Calgary Doctors Raise Concerns Over E-scooters

Since the City of Calgary’s e-scooter pilot program launched in July, the rechargeable electric scooters have exploded in popularity; data indicates that 80,000 trips were taken between July 13th and 29th, covering a distance of more than 250,000 kilometres. But an explosion in popularity has also meant a corresponding increase in injuries—one Calgary medical centre is even referring to the wave of e-scooter injuries as “Lime disease.”

Injuries Skyrocket

Only a few weeks into the pilot program, the City of Calgary has been scene to 140 scooter accidents requiring medical attention—before the e-scooter rollout, that rate was between five and 10 a month. Experts are careful to point out that the reported injuries related to scooters include not only e-scooters, but also medical and conventional/manual scooters; however, the correlation between e-scooters appearing on Calgary’s streets and the increase in scooter-related injuries is difficult to ignore.

The injuries being reported range from bruises and scrapes, to fractures and broken bones. One injury in particular has occurred repeatedly; lacerations to the right leg and ankle due to riders catching themselves on exposed bolts jutting from e-scooter rear wheels.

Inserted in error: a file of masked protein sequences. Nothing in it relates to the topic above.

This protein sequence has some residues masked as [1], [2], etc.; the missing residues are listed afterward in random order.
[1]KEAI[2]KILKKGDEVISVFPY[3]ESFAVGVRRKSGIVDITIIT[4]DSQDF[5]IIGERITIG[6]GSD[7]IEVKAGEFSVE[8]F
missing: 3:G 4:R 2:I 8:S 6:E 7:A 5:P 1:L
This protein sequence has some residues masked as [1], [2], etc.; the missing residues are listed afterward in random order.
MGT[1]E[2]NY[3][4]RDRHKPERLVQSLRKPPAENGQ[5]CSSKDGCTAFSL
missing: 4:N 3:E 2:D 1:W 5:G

Experts Continue to Monitor and Advise

Dr. Eddy Lang, an associate professor at the University of Calgary’s Cumming School of Medicine, is currently leading a study looking at the number of hospital visits connected to e-scooters. Dr. Lang’s current research has indicated that some e-scooter injuries may be related to other factors (such as improper and/or inebriated operation), but stresses that there is currently insufficient data available.

Feedback from the City of Calgary pilot program (including injury reports) could result in municipal regulations dictating how, where, and when e-scooters can be used within the city. The Calgary Police Service is closely monitoring e-scooter use in the city, and is prepared to ticket improper use; riding on the street may result in a $25 ticket, while interfering with a pedestrian may result in $150 ticket. For now, users of e-scooters should exercise good judgement and adhere to a few basic principles:

  • wear a helmet;
  • one user per e-scooter;
  • only operate e-scooters on sidewalks—stay off of roads and streets; and
  • watch out for both pedestrians and vehicles.

If you have suffered a personal injury, contact the personal injury lawyers at Pipella Law today to learn how they can help you recover from this traumatic experience.